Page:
Apart from helping actors get in touch with the concept of showing genuine emotions and feelings on stage breaking from the old system where the actor kept strictly to the exact words and actions dictated on script, Stanislavsky s method of acting also demanded that they acknowledge the unsaid messages within the script. This in turn influenced playwrights like Chekhov to make a change in their mode of writing in order to accommodate more elusive emotionally engaging work.
In 1902 Stanislavski continued with his success streak when he staged Maksim Gorky s The Petty Bourgeois and The Lower Depths. Stanislavsky played several powerful roles including; Astrov in Uncle Vanya in 1899 and Gayev in The Cherry Orchard by Chekhov in 1904; Doctor Stockman in Henrik Ibsen s An Enemy of the People in 1900; and Satin in The Lower Depths. In these roles, Stanislavsky made yet another great contribution to theatre by being a great actor and setting the bar for young actors. He was shaping the world of acting not only as a director, but also as an accomplished actor in his own right. In 1912, Stanislavsky founded the First Studio and there, his models and ideas were undertaken by many young actors.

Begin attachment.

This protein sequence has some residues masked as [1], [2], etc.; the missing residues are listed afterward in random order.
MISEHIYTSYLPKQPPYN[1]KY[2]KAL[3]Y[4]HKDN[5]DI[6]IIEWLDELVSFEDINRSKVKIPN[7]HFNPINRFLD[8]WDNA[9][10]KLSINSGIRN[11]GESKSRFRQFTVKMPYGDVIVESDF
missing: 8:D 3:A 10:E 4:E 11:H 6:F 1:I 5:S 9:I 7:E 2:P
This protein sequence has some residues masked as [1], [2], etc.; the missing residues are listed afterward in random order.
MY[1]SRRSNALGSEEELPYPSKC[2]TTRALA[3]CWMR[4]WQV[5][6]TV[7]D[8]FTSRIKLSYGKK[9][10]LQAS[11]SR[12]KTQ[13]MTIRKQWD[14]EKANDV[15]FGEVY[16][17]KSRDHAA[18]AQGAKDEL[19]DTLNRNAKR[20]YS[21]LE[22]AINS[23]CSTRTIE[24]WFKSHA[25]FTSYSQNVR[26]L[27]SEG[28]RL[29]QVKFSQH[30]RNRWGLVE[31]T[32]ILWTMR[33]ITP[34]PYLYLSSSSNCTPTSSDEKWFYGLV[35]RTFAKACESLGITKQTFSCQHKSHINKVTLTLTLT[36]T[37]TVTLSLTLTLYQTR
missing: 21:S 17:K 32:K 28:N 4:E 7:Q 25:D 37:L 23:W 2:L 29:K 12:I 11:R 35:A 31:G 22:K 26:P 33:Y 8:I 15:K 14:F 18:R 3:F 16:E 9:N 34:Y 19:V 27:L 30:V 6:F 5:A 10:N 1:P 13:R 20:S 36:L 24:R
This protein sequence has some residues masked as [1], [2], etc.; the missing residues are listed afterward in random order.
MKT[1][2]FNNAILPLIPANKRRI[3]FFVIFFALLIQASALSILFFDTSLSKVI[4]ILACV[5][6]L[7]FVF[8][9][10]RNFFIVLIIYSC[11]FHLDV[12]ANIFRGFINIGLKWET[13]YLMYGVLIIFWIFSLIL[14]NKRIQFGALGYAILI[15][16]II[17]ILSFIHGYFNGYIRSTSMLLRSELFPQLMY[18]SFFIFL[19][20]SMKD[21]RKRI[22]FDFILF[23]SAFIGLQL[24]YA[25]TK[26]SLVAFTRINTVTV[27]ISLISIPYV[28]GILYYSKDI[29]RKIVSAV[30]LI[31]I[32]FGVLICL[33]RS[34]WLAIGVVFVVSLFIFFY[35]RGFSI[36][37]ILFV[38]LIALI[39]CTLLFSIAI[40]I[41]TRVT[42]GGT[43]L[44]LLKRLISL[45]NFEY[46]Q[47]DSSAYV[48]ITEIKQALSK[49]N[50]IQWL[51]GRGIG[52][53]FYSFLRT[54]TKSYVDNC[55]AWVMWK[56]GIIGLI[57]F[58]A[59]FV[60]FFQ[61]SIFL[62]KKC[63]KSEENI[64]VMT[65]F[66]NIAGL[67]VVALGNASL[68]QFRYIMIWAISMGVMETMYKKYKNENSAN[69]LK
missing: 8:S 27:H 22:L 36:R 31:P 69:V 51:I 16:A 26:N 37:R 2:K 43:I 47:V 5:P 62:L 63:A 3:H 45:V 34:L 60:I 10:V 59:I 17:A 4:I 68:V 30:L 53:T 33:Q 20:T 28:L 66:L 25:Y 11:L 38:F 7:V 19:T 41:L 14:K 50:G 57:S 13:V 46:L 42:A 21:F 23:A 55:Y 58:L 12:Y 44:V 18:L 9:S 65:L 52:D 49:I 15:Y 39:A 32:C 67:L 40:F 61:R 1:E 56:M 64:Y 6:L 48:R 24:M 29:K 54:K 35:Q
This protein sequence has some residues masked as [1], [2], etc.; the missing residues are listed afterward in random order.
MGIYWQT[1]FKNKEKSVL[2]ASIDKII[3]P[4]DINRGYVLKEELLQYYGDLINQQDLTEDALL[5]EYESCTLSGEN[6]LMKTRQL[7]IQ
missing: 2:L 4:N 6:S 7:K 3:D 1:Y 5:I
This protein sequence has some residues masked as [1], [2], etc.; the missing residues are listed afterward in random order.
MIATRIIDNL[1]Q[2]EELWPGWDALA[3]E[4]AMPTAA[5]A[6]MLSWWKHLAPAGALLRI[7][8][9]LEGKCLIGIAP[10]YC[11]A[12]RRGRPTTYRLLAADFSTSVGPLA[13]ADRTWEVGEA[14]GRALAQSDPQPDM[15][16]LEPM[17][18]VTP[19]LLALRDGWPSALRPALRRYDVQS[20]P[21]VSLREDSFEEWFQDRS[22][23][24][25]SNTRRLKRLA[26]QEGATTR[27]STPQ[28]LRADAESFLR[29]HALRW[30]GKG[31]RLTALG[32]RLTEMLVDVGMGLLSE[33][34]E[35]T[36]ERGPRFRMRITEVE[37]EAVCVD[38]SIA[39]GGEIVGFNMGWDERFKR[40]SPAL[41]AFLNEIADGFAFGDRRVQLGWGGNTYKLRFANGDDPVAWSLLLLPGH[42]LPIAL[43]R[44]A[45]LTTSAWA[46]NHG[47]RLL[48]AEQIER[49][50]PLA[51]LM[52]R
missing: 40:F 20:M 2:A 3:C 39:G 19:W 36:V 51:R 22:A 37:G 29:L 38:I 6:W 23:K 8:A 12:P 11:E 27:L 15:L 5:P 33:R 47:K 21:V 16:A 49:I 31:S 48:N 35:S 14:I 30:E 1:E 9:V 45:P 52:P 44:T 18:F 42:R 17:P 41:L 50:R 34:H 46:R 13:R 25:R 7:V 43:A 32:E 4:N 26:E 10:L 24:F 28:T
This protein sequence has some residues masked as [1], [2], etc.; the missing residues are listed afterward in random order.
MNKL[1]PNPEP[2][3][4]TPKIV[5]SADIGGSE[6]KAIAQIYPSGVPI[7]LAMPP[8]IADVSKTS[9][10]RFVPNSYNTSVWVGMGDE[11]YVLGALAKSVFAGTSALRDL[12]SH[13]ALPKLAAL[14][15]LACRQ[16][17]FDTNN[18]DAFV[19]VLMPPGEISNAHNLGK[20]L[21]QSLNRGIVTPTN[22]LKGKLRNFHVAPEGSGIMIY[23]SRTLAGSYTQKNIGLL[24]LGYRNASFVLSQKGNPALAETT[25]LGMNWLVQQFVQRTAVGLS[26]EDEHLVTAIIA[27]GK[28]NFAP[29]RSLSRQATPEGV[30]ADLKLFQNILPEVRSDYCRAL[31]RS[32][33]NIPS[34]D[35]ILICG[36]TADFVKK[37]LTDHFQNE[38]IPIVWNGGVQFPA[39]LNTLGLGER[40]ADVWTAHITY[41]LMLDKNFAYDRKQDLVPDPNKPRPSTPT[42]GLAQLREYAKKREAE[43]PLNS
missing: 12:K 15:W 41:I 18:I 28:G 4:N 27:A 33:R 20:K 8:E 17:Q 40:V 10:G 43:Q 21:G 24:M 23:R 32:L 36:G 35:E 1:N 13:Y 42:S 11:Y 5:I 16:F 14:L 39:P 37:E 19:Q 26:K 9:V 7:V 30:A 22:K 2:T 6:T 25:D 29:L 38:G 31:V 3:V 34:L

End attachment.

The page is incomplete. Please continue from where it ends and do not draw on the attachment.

By 1918, Stanislavsky was managing the Bolshoi Opera Studio, which was later named after him. In 1922, he staged Eugene Onegin by Pyotr Ilyich Tchaikovsky at the Bolshoi Opera Studio which was accredited as a major reform in opera. Stanislavsky made tremendous contribution in not only stage theatre, but also through excellent performance at the opera, sparked what may be termed as a revolution in opera at the time.
Stanislavski realized that theatre was at its best when profound emotions content was in tandem with expressive theatrical form and oversaw the production of William Shakespeare s Twelfth Night in 1917 at the First Studio.